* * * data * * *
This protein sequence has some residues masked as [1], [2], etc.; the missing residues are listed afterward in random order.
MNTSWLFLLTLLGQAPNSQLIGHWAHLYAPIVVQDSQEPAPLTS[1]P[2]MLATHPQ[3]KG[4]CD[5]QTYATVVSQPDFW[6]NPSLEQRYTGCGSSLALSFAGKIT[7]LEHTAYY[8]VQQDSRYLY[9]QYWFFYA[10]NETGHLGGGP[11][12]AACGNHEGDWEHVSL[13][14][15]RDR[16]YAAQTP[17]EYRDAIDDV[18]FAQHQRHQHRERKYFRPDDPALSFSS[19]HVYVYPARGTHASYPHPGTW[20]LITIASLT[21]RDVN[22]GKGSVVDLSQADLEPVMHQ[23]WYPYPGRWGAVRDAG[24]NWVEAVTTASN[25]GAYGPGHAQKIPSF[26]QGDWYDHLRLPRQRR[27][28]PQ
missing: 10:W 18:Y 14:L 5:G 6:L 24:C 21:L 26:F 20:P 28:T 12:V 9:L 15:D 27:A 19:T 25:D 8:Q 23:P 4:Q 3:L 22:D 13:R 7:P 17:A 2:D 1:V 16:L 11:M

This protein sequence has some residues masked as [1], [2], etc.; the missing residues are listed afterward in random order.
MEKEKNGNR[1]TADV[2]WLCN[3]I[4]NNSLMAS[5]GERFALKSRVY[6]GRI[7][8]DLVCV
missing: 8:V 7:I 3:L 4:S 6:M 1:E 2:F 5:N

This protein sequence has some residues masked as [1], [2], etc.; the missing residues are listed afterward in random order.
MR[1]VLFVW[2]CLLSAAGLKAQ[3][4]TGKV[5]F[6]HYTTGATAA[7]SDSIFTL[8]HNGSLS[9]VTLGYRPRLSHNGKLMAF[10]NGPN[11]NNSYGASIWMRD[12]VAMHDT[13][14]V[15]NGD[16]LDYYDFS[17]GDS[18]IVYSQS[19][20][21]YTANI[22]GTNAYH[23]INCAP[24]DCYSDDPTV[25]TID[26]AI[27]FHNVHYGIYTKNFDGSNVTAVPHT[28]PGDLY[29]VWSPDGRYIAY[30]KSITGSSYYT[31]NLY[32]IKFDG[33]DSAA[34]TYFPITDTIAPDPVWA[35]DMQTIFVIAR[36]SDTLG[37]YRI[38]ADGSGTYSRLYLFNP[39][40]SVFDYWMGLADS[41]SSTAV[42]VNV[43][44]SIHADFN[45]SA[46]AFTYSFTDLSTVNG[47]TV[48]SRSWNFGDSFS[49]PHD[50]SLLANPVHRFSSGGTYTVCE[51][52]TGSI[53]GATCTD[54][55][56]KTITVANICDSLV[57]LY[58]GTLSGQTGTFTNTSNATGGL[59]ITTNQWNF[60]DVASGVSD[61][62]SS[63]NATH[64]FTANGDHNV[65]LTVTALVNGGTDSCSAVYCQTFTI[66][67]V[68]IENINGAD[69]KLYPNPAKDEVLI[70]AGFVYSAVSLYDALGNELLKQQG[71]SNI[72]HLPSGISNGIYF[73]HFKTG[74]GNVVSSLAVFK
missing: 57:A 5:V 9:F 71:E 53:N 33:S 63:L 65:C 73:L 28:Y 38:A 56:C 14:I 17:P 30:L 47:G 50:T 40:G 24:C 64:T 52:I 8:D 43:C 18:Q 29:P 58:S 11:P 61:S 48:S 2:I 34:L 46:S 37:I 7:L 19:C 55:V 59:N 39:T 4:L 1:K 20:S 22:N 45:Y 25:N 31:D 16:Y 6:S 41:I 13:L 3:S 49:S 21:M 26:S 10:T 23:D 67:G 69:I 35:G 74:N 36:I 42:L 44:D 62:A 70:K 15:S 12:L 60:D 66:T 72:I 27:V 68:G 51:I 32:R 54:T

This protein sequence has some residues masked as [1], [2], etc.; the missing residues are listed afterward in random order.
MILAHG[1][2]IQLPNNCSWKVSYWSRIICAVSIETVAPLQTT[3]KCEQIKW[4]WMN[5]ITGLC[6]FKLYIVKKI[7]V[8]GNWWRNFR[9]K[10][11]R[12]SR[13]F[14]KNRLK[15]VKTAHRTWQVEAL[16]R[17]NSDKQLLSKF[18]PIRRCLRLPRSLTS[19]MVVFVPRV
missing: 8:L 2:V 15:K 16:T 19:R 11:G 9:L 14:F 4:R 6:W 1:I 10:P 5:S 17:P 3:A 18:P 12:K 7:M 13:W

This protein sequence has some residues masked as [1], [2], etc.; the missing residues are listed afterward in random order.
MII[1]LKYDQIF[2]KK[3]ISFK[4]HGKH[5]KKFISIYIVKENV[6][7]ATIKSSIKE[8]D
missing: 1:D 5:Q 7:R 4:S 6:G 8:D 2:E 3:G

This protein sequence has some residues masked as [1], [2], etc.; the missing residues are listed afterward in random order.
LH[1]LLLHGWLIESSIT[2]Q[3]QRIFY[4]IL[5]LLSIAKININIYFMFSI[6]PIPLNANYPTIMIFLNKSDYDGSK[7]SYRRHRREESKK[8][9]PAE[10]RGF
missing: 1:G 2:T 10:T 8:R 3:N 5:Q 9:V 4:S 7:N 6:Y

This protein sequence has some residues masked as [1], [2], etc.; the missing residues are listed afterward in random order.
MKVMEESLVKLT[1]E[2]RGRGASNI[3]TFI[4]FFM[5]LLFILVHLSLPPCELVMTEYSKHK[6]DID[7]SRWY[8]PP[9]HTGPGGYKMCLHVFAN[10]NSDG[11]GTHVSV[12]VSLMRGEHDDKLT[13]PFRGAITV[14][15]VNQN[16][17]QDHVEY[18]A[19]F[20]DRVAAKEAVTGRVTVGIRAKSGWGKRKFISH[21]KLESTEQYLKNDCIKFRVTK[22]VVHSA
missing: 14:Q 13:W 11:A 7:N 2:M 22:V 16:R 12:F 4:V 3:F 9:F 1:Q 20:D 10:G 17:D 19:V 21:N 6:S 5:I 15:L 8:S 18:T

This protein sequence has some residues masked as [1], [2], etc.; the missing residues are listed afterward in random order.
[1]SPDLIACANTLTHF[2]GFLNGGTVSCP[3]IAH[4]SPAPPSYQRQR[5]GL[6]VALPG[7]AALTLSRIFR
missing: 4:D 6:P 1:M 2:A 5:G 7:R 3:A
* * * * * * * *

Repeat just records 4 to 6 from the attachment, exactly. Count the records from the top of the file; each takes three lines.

This protein sequence has some residues masked as [1], [2], etc.; the missing residues are listed afterward in random order.
MILAHG[1][2]IQLPNNCSWKVSYWSRIICAVSIETVAPLQTT[3]KCEQIKW[4]WMN[5]ITGLC[6]FKLYIVKKI[7]V[8]GNWWRNFR[9]K[10][11]R[12]SR[13]F[14]KNRLK[15]VKTAHRTWQVEAL[16]R[17]NSDKQLLSKF[18]PIRRCLRLPRSLTS[19]MVVFVPRV
missing: 8:L 2:V 15:K 16:T 19:R 11:G 9:L 14:F 4:R 6:W 1:I 10:P 5:S 17:P 3:A 18:P 12:K 7:M 13:W

This protein sequence has some residues masked as [1], [2], etc.; the missing residues are listed afterward in random order.
MII[1]LKYDQIF[2]KK[3]ISFK[4]HGKH[5]KKFISIYIVKENV[6][7]ATIKSSIKE[8]D
missing: 1:D 5:Q 7:R 4:S 6:G 8:D 2:E 3:G

This protein sequence has some residues masked as [1], [2], etc.; the missing residues are listed afterward in random order.
LH[1]LLLHGWLIESSIT[2]Q[3]QRIFY[4]IL[5]LLSIAKININIYFMFSI[6]PIPLNANYPTIMIFLNKSDYDGSK[7]SYRRHRREESKK[8][9]PAE[10]RGF
missing: 1:G 2:T 10:T 8:R 3:N 5:Q 9:V 4:S 7:N 6:Y